Its wide, stone-carved teeth and twin, ivory tusks belittle its childish face. It lunges forward, arms spread wide.

And it embraces me, pinning me onto its lukewarm body between its tusks.

“Human,” Walrus says.

“How…” I mutter, my head pressed against its squishy chest. “Do you…”

“Eat seaweed,” Walrus bellows, toothing a wide grin as it lets me go and recedes. “Lots and lots of seaweed!”

Vision blurs. The creature spins around, dancing like a tornado before I lose sight of it. The waves rush around my head, overcoming me. Water splashes into my eyes. Clarity. A hazy block descending upon my head. I close my eyes and move my hands to bat it away but


Right eye open. Modest sushine. The left eye is cushy, bleeding, and stuck. A searing pain in my forehead; think of something else. My tongue is parched, its dryness manifesting splits shaping themselves as veins would spread on a dying leaf, yet I lick the parched skin around my lips, still tasting the blood around my lips. A reminder of life. Dizziness and more blackness.

Light. The walrus leaps into the air with gobs of seaweed in its hands. Suspended in mid-air, it crosses its flabby arms before subsequently jerking them wide. Out of his hands fall massive lots of algae, a murky waterfall of algae.

“Seaweed!” Walrus shouts again, remaining frozen from its point in the sky.

The faunas creep along the water towards me, as if they have legs or minds of their own. Various kelp drag onward and lily spores march with their armies.


I pain to grab a seaweed, open my mouth to more chapping lips and my right eye diverts to the walrus.

Nothing there. Gone. Not even a splash.

Back on the water, I look toward my food. Missing. Instead, small crustaceans slink toward me; their thick, white exoskeletons skulking closer; tinny white legs paddling nearer.. nearer…

Crawling onto my clothes. Trampling upon my skin. Hunger in their tiny eyes. As they squirm up my neck, my mouth remains suspended.


(initially published in October 10, 2013 in ‘100 Doors to Madness‘  [Forgotten Tomb Press])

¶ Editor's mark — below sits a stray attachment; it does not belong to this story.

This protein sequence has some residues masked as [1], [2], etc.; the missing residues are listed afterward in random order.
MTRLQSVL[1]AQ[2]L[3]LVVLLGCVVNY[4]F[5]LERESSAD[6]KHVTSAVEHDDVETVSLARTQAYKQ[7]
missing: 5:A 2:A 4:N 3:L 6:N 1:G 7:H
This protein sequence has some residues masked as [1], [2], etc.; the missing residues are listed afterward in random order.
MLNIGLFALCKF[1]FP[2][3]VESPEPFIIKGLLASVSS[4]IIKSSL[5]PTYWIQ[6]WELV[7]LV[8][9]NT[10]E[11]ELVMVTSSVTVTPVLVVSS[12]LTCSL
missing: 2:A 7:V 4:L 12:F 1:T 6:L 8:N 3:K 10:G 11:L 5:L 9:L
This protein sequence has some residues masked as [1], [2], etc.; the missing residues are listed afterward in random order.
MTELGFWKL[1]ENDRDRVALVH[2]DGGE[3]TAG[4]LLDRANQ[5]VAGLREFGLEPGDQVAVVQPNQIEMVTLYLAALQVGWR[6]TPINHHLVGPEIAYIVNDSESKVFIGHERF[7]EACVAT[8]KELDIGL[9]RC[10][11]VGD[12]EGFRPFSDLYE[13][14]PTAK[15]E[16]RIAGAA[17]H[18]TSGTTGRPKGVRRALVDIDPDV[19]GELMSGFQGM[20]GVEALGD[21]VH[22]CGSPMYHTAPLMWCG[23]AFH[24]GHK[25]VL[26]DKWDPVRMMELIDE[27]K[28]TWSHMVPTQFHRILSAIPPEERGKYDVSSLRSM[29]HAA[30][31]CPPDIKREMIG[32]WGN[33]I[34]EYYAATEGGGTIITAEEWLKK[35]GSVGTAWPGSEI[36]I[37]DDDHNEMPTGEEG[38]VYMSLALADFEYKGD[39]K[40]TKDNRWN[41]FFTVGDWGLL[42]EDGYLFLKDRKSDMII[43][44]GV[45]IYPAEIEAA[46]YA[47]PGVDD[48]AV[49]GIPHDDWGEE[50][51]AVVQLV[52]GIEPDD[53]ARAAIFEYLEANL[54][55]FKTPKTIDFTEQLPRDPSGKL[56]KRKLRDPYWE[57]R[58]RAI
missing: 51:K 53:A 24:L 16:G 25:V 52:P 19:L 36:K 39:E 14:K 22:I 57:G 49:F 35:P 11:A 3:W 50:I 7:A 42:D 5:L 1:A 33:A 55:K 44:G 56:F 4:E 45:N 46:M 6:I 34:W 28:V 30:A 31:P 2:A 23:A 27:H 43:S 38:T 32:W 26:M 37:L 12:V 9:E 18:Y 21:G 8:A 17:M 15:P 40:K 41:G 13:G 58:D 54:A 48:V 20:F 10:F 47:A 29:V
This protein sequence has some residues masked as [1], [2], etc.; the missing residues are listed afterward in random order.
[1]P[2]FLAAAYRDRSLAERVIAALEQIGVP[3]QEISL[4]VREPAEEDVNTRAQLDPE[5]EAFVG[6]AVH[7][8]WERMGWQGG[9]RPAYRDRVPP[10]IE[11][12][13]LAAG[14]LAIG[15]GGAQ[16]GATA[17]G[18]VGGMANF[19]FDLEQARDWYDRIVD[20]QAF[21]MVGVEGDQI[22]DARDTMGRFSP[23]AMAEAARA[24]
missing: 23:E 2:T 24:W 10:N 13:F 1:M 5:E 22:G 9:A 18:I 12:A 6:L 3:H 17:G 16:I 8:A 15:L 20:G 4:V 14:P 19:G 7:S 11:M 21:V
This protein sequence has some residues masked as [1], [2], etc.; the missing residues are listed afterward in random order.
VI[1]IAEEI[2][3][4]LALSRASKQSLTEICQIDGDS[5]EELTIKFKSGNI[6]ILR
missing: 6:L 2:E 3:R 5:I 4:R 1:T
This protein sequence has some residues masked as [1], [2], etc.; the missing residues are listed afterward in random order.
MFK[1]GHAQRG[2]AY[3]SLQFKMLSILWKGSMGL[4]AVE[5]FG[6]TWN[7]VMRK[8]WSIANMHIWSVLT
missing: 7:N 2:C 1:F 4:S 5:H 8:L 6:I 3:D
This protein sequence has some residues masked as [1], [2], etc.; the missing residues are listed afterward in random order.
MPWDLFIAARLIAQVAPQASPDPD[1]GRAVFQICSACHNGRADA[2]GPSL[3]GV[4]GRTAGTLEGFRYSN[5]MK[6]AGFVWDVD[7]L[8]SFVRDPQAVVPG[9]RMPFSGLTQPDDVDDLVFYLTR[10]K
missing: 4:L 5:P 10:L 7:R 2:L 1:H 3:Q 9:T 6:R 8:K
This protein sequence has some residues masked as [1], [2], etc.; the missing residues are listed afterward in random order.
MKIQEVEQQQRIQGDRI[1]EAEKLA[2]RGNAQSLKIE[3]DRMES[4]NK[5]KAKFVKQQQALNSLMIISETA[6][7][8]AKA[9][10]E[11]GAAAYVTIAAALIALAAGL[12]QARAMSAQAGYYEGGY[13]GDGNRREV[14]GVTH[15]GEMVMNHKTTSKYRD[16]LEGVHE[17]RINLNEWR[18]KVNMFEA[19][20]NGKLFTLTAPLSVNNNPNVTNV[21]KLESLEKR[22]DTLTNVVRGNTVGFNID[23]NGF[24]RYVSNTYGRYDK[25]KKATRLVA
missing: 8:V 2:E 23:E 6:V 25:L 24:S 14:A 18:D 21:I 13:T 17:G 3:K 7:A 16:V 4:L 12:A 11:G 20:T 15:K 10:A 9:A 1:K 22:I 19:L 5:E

“Floccinaucinihilipilification,” Danny repeats. “F – L – Um, can I have the word repeated?”

Christ, Danny. We went over this word last Thursday, thank God. It’s the longest non-scientific word in the English language. This one’s important, bud.

“Floccinaucinihilipilification,” restates Ronald Hanson, the word pronouncer with a fancy Ph.D.

I flip my blue, custom-hardcover Oxford dictionary to the F-words.

Danny fidgets with his thick, wire-framed glasses, which magnify his brown eyes even more on stage than they do normally. Patches of sweat on his cheeks and his forehead coat him like honey under the key light.

“F – L – O – um,” Danny starts. “Mr. Hanson, may I please have the definition?”

“Cut it out, Danny,” I mistakenly say out loud.

Megan leans over to whisper into my ear.

“Shut up, Daniel,” she softly but sternly says. “We don’t want anyone to think that he might be cheating.”

I push her face away.

“No one is going to notice us. There’s a kid spelling,” I quickly speak.

“Yes, hon,” she says, moving her mouth back to my ear. “But didn’t you notice that there are cameras on us, too?”

I push her head away and notice the kneeling cameraman at the side of our row pointing in our direction.

“Um, can I have a sentence, please?” Danny asks, rubbing his bright yellow cardboard identification number against his oversized, “official” yellow-and-brown striped polo.

“God damn it, Megan,” I loudly whisper. “You made me miss the official definition.”

“Oh well,” she whispers. I sense a tone of malignance in her voice. “You know what the word means already, so…”

“The official definition might be unclear. Or wrong.”

“You’re being ridiculous.”

“I’ve told you a thousand times the spelling bee is rigged. They probably want that ethnic girl to win.” The foreigners always win, ever since the year I should have won and before that, too.

“Would you shut the fuck up?”

I gasp and cover her mouth with my hand. “Shh! Language! There are kids around!”

A middle-aged woman with honey-brown hair in her “official” polo suddenly appears at my side.

“We’re going to have to ask you to keep it down,” she says through big, gritted teeth in the fakest smile I’ve seen. “Or leave.”

“Well, what definition did he give?” I say, pointing to Ronald.

“Excuse me?” the lady chokes out, her fake smile making way for a squinty glare.

A swift glance reveals that people are now looking in my direction. It almost seems like people are more interested in me than my spelling child.